By Maya Kosoff
In 2015, Ellen Pao took her former employer, Kleiner Perkins Caufield & Byers, to court and sued the venture-capital firm for allegations of gender-based discrimination. Though she ultimately lost, Pao's case prompted discussions about diversity in tech and Silicon Valley. Months later, Pao stepped down from her job as the interim C.E.O. of Reddit after factions of the online community revolted against her leadership. "Ultimately, the board asked me to demonstrate higher user growth in the next six months than I believe I can deliver while maintaining Reddit’s core principles," Pao said at the time.
Nearly a year later, Pao is back in the spotlight, and she’s embarking on a new venture: Project Include, a nonprofit that will track the diversity numbers of different tech companies and report on the data over time, with the goal of making companies hold up their diversity commitments, according to The New York Times. Venture-capital firms will also be asked to participate, by checking in on their portfolio companies. "The standard mantra for every company on diversity statistics is, ‘We’re not doing well, but we’re working on it,’” Pao told TheTimes. "People don't learn anything from that. Can you tell us what are you actually doing?"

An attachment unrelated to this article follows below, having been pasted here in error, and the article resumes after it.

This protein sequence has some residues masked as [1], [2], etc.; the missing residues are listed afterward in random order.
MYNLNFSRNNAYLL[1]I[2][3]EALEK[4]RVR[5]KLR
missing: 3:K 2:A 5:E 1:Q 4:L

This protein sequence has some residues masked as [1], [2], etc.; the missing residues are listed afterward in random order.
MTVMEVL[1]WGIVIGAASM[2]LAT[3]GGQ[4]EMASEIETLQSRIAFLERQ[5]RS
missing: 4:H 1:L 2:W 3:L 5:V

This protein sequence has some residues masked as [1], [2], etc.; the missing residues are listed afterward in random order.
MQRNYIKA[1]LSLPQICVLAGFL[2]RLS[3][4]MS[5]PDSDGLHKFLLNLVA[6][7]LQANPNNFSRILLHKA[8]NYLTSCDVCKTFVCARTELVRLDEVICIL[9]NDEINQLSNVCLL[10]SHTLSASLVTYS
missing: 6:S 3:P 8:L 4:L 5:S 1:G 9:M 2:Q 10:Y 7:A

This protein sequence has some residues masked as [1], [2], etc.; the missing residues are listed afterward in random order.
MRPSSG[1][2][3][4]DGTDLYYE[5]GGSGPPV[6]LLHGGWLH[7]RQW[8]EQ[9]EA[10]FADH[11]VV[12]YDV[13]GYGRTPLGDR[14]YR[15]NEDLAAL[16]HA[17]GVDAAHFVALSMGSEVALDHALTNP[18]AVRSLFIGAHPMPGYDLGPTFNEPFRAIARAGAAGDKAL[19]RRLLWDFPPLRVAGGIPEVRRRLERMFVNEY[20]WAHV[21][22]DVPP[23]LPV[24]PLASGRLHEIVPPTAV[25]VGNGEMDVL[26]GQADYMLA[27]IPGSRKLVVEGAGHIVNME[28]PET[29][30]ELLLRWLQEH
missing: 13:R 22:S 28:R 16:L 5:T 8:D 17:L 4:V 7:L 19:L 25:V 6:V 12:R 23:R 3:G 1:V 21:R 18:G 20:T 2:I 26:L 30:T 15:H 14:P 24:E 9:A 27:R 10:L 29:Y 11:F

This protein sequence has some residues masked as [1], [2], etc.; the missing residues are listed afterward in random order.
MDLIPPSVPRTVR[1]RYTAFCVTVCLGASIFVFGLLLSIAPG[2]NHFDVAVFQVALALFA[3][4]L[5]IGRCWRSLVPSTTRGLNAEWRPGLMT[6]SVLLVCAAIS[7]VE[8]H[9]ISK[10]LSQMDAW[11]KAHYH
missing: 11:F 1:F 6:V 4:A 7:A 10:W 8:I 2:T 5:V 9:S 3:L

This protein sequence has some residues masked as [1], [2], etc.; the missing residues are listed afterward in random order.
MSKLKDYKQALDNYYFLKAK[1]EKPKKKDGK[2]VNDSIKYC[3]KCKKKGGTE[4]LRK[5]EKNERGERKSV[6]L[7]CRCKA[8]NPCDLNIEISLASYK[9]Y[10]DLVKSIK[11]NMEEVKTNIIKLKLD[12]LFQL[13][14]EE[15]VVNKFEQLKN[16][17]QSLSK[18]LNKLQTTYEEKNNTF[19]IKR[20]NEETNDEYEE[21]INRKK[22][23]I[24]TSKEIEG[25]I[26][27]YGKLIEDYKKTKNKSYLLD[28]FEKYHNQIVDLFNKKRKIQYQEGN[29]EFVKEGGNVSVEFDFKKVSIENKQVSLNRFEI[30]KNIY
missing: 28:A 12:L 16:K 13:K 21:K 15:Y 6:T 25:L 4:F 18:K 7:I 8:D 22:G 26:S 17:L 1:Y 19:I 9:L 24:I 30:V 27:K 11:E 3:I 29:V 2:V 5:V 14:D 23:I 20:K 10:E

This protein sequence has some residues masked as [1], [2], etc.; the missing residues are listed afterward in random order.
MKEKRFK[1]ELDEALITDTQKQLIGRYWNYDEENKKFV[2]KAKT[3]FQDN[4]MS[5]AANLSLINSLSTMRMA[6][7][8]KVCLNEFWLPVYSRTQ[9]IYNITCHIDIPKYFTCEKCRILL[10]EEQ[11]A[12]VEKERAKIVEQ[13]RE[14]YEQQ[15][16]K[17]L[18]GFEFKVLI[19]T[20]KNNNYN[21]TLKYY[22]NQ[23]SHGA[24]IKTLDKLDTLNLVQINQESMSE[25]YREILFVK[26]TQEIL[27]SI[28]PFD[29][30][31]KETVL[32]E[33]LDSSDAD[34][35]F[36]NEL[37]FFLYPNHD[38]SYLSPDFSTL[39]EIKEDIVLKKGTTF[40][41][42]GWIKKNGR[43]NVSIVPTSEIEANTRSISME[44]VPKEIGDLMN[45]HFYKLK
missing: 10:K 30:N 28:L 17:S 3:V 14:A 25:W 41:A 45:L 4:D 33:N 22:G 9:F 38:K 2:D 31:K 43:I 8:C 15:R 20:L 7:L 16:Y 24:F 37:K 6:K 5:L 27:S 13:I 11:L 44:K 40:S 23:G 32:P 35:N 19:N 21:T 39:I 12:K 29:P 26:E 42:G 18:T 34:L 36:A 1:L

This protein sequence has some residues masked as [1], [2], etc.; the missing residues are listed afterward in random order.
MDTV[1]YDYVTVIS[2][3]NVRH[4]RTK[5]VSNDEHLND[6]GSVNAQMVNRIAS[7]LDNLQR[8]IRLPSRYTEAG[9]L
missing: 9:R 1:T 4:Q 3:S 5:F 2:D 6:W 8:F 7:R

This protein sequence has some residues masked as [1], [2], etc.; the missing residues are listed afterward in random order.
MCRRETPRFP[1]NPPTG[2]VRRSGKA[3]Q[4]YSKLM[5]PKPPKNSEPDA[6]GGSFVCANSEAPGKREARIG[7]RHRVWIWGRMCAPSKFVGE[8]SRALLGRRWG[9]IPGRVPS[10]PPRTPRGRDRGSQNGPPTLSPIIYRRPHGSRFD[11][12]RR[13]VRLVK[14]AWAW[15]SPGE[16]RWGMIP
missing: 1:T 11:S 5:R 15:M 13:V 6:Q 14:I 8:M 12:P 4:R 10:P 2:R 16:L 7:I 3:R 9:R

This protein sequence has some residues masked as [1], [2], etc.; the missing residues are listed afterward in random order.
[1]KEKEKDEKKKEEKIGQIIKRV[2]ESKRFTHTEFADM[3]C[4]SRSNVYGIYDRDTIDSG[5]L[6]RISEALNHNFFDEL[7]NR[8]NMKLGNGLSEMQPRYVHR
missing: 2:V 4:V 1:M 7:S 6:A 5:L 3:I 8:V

Pao isn't alone in her mission: she's flanked by a group of women who have already spoken out about the tech industry’s lack of diversity. Former Google engineer Erica Baker made a spreadsheet with some co-workers to expose pay inequalities at Google as an experiment in radical transparency. Pinterest engineer Tracy Chou, another founding member, has been outspoken about the issue of diversity in tech in recent years. In total, the group includes eight founding members who will work on Project Include in addition to their day jobs at companies like Slack and Stripe.
In recent years, more individuals have spoken out about the paucity of female and non-white workers in the tech industry. Still, every so often something happens that serves as a reminder of how much work is yet to be done. Sequoia Capital's Michael Moritz came under fire last year when he said that his firm was "not prepared . . . to lower its standards" when it came to hiring diverse candidates. PayPal decided to hold an all-male panel to talk about gender equality in the workplace earlier this year. There is work to be done — no doubt the industry could use a group like Pao's.
More From Vanity Fair:
• PayPal Promotes “Gender Equality” Without Women
• Silicon Valley Firm Can’t Find Any Women
• Can Google Solve Silicon Valley’s Gender Problem?
• Here’s Why So Few Women Make It Inside Corporate Boardrooms
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